BOSTON — Lelisa Desisa won his first Boston Marathon in 2013.
He didn’t have much time to celebrate.
A few hours after Desisa broke the tape on Boylston Street on Patriots’ Day, two bombs near the finish line turned what should be the pinnacle of any distance runner’s career into an afterthought.
Desisa earned his second Boston Marathon title Monday, finishing in 2 hours, 9 minutes, 17 seconds to claim a golden olive wreath, the $150,000 first prize and a winner’s medal to replace the one he donated to the city two years ago in memory of the victims.
And this one he plans to enjoy.
“This medal, I think, is for me,” Desisa said.
Kenya’s Carolina Rotich won the women’s race, beating Mare Dibaba in a shoulder-to-shoulder sprint down Boylston Street to win by 4 seconds as the world’s most prestigious marathon took a tentative step back toward normal.
Boston Athletic Association spokesman Jack Fleming interrupted the winner’s news conference to place the trophy on the table next to Desisa and 2014 winner Meb Keflezighi and thank them both for helping the race heal.
“In 2013, Lelisa had won and we were sitting in these same chairs. And then soon after, and unfortunately, Lelisa did not get to have the kind of victory celebration that a champion of the Boston Marathon should have,” Fleming said. “Lelisa, we want you to get your due today.”
Desisa was in the leading pack for the entire race, pulling away to beat countryman Yemane Adhane Tsegay by 31 seconds in the first 1-2 finish for Ethiopia in the race’s history. Kenya’s Wilson Chebet was third, another 34 seconds back.
Dathan Ritzenhein of Rockford, Michigan, was the first American, in seventh. Keflezighi finished eighth a year after his victory — the first for an American man since 1983 — gave the city a tangible symbol of its comeback.
“I was crying on Boylston Street, because it was bringing up memories, good and bad,” said Keflezighi, who wrote the names of the bombing victims on his race bib last year. “People were cheering like crazy, saying ‘U-S-A!’ I was chanting with them.”
The 2004 Olympic silver medalist, who will turn 40 next month, was among the leaders until the 35-kilometer mark, when he took a drink of water that went down the wrong way. He had to stop five times to vomit.
As it did last year, the crowd encouraged him to go on. A few hundred feet from the finish, he sprinted to catch up to one of the female stragglers, grabbing her hand and crossing alongside her.
“It was an amazing opportunity for us to finish together,” Keflezighi said. “Hopefully, it will be a memorable experience for both of us.”
Two years after the explosions, “Boston Strong” was still ubiquitous — on shirts and signs, written in chalk on the street and shouted by spectators. But the crowds along the 26.2-mile course from Hopkinton to Copley Square were smaller than in 2014, no doubt thinned by the mid-40s temperatures, stiff wind and rain that was expected to pick up in the afternoon.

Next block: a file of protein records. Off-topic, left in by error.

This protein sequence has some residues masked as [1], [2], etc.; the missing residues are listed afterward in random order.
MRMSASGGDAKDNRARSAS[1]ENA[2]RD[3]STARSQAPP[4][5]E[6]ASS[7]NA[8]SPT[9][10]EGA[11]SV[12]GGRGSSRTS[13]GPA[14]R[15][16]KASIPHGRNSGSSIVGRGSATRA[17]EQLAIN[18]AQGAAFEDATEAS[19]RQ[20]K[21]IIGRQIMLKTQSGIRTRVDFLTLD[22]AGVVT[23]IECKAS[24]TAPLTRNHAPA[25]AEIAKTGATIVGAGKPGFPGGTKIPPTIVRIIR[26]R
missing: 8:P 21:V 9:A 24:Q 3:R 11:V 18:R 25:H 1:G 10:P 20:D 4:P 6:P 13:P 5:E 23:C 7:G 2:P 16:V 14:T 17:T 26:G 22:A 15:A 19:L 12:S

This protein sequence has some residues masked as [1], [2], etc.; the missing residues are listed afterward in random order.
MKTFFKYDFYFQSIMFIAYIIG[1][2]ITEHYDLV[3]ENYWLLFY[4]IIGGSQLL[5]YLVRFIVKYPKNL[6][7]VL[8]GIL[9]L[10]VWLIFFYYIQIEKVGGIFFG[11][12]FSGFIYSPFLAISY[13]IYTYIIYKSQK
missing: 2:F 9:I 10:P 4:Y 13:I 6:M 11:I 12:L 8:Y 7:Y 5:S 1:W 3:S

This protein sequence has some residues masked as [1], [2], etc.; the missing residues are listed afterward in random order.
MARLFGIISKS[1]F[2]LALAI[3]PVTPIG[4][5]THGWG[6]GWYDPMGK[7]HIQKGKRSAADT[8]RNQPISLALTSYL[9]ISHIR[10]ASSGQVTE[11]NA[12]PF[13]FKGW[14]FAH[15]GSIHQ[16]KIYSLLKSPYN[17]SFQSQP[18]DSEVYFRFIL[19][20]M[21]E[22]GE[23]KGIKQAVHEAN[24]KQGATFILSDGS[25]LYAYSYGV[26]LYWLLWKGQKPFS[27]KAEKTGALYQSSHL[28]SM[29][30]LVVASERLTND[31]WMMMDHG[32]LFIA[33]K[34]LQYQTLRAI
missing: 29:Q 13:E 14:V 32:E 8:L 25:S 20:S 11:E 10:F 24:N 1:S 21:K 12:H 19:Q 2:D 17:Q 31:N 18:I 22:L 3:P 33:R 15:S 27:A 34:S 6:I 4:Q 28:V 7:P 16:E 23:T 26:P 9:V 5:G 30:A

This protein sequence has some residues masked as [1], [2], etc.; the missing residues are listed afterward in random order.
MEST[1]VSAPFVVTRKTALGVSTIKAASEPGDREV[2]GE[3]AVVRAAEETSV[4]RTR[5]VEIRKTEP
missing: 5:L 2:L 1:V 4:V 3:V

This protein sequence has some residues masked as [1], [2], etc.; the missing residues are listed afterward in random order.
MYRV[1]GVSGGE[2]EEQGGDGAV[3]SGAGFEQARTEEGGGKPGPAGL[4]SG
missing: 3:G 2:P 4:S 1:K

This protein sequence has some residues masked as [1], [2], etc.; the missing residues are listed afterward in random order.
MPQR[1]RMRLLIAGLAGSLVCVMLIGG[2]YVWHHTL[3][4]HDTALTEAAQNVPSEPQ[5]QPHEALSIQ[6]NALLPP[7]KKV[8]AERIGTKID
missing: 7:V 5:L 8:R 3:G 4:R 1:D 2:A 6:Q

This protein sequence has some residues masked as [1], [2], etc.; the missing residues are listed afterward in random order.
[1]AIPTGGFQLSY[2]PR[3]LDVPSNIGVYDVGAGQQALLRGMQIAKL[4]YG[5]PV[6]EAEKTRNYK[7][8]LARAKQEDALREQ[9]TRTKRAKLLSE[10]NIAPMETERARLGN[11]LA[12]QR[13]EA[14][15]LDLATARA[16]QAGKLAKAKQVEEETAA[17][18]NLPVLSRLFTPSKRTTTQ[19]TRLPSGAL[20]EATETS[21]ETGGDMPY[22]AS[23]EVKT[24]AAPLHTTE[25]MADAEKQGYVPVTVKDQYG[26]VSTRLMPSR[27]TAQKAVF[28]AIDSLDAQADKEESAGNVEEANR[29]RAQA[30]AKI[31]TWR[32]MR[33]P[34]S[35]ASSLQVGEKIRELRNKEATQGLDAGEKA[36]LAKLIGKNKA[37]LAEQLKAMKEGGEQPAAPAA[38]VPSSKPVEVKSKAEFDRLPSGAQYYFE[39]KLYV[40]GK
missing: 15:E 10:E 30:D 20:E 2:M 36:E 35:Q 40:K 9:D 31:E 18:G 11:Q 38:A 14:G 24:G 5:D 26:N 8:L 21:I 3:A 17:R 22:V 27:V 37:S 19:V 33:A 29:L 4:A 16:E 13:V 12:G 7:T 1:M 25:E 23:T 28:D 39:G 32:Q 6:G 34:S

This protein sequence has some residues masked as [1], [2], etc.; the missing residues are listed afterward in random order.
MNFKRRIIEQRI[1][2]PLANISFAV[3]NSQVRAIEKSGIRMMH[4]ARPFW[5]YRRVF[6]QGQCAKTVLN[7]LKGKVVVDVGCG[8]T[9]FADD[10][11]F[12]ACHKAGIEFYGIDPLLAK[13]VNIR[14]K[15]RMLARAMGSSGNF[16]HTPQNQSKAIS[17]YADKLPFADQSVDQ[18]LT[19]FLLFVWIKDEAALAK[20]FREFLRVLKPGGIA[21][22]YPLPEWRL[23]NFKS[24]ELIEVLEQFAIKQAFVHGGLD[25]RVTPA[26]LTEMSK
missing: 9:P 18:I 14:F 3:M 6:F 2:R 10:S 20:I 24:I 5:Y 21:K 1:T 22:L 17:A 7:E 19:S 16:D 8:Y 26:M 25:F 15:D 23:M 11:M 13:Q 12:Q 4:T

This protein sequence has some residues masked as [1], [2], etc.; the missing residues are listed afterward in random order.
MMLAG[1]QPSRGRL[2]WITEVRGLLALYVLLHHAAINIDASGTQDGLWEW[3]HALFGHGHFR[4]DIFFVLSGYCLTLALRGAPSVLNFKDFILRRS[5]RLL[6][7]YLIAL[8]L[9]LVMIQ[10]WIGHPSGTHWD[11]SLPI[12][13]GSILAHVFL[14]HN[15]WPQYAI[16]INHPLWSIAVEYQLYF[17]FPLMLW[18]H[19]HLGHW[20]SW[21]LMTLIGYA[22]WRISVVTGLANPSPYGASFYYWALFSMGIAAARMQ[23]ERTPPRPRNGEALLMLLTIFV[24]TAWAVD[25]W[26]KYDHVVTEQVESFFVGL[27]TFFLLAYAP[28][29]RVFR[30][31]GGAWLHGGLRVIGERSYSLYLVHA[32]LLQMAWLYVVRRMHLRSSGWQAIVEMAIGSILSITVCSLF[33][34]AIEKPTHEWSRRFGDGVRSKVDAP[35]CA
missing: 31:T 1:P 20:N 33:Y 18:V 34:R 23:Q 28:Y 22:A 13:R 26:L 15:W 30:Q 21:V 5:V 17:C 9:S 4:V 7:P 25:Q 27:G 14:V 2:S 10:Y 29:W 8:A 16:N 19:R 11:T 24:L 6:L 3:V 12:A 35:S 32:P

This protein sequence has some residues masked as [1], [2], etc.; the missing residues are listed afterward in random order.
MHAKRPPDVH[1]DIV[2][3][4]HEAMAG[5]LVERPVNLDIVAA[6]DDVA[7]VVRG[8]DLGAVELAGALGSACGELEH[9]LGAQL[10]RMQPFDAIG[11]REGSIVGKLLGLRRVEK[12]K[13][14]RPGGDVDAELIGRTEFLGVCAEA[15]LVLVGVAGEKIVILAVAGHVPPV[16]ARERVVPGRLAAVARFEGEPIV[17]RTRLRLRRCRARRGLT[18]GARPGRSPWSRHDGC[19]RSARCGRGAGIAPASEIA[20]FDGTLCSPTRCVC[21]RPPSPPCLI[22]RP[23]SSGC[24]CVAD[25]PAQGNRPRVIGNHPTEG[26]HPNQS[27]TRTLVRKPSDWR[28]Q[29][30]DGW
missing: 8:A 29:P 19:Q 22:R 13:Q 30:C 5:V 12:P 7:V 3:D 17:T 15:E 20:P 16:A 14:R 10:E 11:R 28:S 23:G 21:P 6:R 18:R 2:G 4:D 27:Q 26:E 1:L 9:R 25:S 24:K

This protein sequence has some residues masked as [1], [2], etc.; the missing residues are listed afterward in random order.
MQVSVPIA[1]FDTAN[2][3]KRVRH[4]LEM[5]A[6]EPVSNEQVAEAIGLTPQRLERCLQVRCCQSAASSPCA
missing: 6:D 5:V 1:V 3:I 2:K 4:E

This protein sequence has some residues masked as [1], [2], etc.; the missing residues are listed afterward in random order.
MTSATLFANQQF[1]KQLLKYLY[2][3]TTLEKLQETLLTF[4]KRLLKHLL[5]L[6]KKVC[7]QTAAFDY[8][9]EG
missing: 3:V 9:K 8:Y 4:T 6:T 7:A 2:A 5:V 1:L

With many of the runners wearing long sleeves and gloves to fight off the cold, American Desiree Linden led for much of the women’s race. But Linden fell off the pace in the final miles as Rotich and a pair of Ethiopians pulled away.
After Buzunesh Deba, last year’s runner-up, fell behind at the final turn onto Boylston Street, Rotich and Dibaba ran together for the final quarter-mile, switching places before Rotich kicked into the lead for her first Boston title.
“I got to the last corner and I saw the finish line tape and I thought, ‘This is it, I’m not going to let it go,’” said Rotich, who also collected $150,000 while giving Kenya its fifth straight women’s champion. “I was like, ‘No, not today.’ And I kept going.”
Rotich won in 2:24:55, with Deba in third. Linden finished fourth, and fellow U.S. Olympian Shalane Flanagan was ninth.
American Tatyana McFadden won her third straight women’s wheelchair race, and Marcel Hug won his first men’s title earlier Monday. Ernst Van Dyk, the most decorated Boston Marathon competitor in history, finished second in his attempt to win the race for an 11th time.
Security was visible but not intrusive for the second running since the bombings. State and local police, some riding bicycles and others on all-terrain vehicles, were supplemented by National Guard soldiers who walked alongside the road, applauding passing runners and occasionally reaching across the temporary fencing to high-five fans.
Officials were preparing for a crowd of 1 million spectators stretched along the route.
Like Desisa, they were also looking for something to celebrate.
“Last year was important to have a better ending than that day in 2013, and to support Boston,” said Ramona Turner, who came from Winnipeg, Canada, to watch her husband run for the third year in a row. “This year, I’m here for the party.”